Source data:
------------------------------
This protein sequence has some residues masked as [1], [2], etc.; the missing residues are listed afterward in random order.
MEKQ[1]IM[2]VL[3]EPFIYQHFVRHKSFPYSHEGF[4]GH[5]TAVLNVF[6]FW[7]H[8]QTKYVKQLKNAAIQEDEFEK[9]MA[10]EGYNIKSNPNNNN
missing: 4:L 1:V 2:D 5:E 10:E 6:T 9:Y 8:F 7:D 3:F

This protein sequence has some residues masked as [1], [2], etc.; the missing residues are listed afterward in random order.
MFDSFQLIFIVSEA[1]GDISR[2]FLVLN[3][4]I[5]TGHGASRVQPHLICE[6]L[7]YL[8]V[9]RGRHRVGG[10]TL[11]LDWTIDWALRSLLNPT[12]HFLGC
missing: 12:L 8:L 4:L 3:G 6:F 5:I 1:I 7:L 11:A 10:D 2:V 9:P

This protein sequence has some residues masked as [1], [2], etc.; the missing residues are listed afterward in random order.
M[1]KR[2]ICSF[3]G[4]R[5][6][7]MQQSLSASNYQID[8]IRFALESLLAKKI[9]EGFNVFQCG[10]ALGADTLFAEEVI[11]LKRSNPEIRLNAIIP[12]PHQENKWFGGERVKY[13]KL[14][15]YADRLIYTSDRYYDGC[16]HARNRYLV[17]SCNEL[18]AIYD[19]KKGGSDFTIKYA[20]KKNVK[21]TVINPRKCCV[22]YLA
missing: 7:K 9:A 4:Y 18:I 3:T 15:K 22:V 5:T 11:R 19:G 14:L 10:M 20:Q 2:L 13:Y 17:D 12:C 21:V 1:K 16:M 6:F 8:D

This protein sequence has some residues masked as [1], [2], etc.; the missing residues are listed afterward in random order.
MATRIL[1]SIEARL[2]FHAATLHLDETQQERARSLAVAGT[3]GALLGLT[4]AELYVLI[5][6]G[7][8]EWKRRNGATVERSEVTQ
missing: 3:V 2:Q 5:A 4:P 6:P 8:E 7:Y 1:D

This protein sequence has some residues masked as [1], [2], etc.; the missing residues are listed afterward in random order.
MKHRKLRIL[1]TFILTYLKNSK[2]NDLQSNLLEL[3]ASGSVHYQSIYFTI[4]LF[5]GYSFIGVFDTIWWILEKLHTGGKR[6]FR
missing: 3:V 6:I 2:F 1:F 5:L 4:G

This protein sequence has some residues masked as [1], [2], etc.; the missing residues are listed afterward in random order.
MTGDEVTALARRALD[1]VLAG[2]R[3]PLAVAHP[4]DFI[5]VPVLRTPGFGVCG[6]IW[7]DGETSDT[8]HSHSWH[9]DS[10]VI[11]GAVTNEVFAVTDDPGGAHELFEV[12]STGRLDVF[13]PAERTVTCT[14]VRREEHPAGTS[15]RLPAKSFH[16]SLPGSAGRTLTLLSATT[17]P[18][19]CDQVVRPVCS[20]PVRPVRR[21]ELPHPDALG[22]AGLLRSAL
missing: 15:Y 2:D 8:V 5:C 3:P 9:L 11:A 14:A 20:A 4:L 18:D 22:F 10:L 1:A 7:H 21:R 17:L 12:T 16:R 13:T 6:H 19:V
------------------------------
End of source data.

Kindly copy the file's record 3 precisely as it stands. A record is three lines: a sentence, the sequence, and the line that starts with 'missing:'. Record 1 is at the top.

This protein sequence has some residues masked as [1], [2], etc.; the missing residues are listed afterward in random order.
M[1]KR[2]ICSF[3]G[4]R[5][6][7]MQQSLSASNYQID[8]IRFALESLLAKKI[9]EGFNVFQCG[10]ALGADTLFAEEVI[11]LKRSNPEIRLNAIIP[12]PHQENKWFGGERVKY[13]KL[14][15]YADRLIYTSDRYYDGC[16]HARNRYLV[17]SCNEL[18]AIYD[19]KKGGSDFTIKYA[20]KKNVK[21]TVINPRKCCV[22]YLA
missing: 7:K 9:A 4:Y 18:I 3:T 15:K 22:V 5:T 11:R 19:G 14:L 10:M 20:Q 2:L 13:Y 17:D 12:C 21:V 1:K 16:M 6:F 8:D